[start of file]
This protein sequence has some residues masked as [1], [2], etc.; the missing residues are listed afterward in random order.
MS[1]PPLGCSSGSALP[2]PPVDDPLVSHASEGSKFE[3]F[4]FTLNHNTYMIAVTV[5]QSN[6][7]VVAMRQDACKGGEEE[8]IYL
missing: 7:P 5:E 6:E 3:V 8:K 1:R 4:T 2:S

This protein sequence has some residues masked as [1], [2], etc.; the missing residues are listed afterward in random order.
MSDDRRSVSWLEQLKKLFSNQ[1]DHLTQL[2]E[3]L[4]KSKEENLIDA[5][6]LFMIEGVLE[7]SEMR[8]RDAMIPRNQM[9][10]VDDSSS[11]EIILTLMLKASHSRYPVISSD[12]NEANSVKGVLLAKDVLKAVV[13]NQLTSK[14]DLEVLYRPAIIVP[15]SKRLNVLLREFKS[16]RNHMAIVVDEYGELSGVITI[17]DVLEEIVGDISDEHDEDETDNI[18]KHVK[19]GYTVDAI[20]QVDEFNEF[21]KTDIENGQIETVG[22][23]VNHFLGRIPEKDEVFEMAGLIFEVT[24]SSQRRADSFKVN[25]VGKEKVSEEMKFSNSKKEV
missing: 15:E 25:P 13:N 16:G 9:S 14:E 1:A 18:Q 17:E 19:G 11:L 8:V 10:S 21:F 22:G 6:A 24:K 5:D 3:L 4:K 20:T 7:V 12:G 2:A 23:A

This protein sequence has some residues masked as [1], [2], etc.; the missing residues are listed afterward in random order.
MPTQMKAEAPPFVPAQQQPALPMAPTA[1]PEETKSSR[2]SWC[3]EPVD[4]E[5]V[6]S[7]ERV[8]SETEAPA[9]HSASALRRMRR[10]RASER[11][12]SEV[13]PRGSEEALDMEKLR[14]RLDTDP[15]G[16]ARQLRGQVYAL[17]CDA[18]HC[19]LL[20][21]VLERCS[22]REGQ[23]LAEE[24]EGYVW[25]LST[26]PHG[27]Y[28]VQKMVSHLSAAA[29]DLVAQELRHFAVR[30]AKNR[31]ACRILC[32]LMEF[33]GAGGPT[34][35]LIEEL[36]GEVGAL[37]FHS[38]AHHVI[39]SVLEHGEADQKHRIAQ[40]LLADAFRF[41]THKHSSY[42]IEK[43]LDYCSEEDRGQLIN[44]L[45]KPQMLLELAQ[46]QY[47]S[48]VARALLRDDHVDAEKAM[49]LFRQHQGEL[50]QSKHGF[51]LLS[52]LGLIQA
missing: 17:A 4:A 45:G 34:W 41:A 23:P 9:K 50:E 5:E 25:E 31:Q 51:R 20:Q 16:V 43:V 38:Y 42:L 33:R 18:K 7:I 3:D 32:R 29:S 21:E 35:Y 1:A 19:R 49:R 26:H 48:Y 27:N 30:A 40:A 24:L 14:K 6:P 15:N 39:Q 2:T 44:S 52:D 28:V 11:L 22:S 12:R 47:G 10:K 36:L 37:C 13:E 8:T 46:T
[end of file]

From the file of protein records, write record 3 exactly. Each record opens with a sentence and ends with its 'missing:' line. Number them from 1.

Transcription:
This protein sequence has some residues masked as [1], [2], etc.; the missing residues are listed afterward in random order.
MPTQMKAEAPPFVPAQQQPALPMAPTA[1]PEETKSSR[2]SWC[3]EPVD[4]E[5]V[6]S[7]ERV[8]SETEAPA[9]HSASALRRMRR[10]RASER[11][12]SEV[13]PRGSEEALDMEKLR[14]RLDTDP[15]G[16]ARQLRGQVYAL[17]CDA[18]HC[19]LL[20][21]VLERCS[22]REGQ[23]LAEE[24]EGYVW[25]LST[26]PHG[27]Y[28]VQKMVSHLSAAA[29]DLVAQELRHFAVR[30]AKNR[31]ACRILC[32]LMEF[33]GAGGPT[34][35]LIEEL[36]GEVGAL[37]FHS[38]AHHVI[39]SVLEHGEADQKHRIAQ[40]LLADAFRF[41]THKHSSY[42]IEK[43]LDYCSEEDRGQLIN[44]L[45]KPQMLLELAQ[46]QY[47]S[48]VARALLRDDHVDAEKAM[49]LFRQHQGEL[50]QSKHGF[51]LLS[52]LGLIQA
missing: 17:A 4:A 45:G 34:W 41:A 23:P 9:K 50:E 5:E 25:E 31:Q 51:R 20:Q 16:V 43:V 38:Y 42:L 33:R 18:K 7:I 3:D 32:R 29:S 21:E 35:Y 1:A 19:R 49:R 26:H 48:Y 27:N 30:A 40:A 24:L 14:K 6:P 15:N 39:Q 2:T 44:S 52:D 28:V 11:L 22:S 12:R 47:G 10:K 36:L 37:C 13:E 8:T 46:T